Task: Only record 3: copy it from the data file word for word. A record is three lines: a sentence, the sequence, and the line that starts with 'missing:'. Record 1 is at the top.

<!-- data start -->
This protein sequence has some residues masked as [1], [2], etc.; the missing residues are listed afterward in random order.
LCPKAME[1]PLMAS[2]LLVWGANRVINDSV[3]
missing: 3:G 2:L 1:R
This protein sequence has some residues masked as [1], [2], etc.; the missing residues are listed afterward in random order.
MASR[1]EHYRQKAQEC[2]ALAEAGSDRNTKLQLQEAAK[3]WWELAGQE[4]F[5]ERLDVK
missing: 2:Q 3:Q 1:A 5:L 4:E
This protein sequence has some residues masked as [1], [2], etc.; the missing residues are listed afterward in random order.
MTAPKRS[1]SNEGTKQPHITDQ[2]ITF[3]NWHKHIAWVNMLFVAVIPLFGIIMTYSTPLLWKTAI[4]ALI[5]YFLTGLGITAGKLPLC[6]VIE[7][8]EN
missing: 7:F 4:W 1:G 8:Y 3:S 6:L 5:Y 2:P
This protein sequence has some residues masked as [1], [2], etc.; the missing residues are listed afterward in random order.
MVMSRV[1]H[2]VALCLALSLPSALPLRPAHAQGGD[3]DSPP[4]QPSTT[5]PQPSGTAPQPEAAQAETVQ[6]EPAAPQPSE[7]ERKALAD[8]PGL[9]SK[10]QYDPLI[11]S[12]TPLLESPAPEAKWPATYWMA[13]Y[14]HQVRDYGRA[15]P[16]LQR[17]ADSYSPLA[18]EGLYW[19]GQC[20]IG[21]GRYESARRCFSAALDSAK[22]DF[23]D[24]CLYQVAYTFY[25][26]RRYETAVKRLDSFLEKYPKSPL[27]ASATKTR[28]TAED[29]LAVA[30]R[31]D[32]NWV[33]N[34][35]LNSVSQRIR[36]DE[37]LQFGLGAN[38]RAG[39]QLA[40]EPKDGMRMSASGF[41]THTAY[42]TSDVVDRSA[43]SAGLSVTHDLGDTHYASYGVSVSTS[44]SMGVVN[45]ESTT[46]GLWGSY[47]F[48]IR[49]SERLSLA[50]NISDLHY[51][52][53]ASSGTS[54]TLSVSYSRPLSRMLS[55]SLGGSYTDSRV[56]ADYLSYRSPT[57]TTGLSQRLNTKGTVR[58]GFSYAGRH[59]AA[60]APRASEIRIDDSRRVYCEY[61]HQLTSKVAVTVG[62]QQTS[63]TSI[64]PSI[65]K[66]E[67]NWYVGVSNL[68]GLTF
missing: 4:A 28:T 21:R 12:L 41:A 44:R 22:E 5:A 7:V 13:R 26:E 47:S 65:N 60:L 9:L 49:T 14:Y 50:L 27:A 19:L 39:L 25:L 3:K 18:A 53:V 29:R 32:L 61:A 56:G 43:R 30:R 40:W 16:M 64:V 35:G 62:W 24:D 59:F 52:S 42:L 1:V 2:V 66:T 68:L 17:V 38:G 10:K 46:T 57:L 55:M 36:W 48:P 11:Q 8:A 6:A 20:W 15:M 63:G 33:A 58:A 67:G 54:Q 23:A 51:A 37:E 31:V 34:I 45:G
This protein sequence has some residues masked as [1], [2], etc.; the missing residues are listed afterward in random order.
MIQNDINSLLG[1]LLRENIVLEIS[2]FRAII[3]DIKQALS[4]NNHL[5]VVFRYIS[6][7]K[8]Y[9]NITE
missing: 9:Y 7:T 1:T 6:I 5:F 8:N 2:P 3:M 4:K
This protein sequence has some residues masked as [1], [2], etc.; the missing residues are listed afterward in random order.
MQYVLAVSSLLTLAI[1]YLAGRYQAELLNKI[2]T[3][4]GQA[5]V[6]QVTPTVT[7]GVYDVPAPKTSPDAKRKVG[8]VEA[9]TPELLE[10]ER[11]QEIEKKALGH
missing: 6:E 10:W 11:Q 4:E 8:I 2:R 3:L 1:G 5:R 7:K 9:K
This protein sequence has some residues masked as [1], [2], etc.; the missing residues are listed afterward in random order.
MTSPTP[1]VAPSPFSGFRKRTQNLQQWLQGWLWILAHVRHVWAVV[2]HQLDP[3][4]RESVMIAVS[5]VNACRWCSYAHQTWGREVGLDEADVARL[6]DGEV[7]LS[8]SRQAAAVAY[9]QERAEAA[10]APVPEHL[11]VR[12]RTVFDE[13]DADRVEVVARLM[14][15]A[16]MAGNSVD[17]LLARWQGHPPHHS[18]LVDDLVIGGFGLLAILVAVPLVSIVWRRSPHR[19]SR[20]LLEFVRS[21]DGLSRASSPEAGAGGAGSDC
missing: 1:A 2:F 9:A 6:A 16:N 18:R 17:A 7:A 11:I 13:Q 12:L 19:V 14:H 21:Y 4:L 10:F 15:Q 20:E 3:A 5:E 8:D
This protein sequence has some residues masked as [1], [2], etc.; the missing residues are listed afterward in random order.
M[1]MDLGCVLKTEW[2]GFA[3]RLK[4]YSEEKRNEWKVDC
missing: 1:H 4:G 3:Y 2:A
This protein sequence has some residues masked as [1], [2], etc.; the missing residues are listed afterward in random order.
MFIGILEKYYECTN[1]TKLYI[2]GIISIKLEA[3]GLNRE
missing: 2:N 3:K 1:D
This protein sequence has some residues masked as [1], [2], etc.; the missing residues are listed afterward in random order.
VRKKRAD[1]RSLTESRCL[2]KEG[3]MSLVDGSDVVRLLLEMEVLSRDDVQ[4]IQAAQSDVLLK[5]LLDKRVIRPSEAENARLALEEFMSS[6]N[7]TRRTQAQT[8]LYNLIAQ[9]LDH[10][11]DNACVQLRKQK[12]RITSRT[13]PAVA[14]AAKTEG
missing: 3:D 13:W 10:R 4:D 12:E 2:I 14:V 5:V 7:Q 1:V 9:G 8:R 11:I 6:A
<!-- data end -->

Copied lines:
This protein sequence has some residues masked as [1], [2], etc.; the missing residues are listed afterward in random order.
MTAPKRS[1]SNEGTKQPHITDQ[2]ITF[3]NWHKHIAWVNMLFVAVIPLFGIIMTYSTPLLWKTAI[4]ALI[5]YFLTGLGITAGKLPLC[6]VIE[7][8]EN
missing: 7:F 4:W 1:G 8:Y 3:S 6:L 5:Y 2:P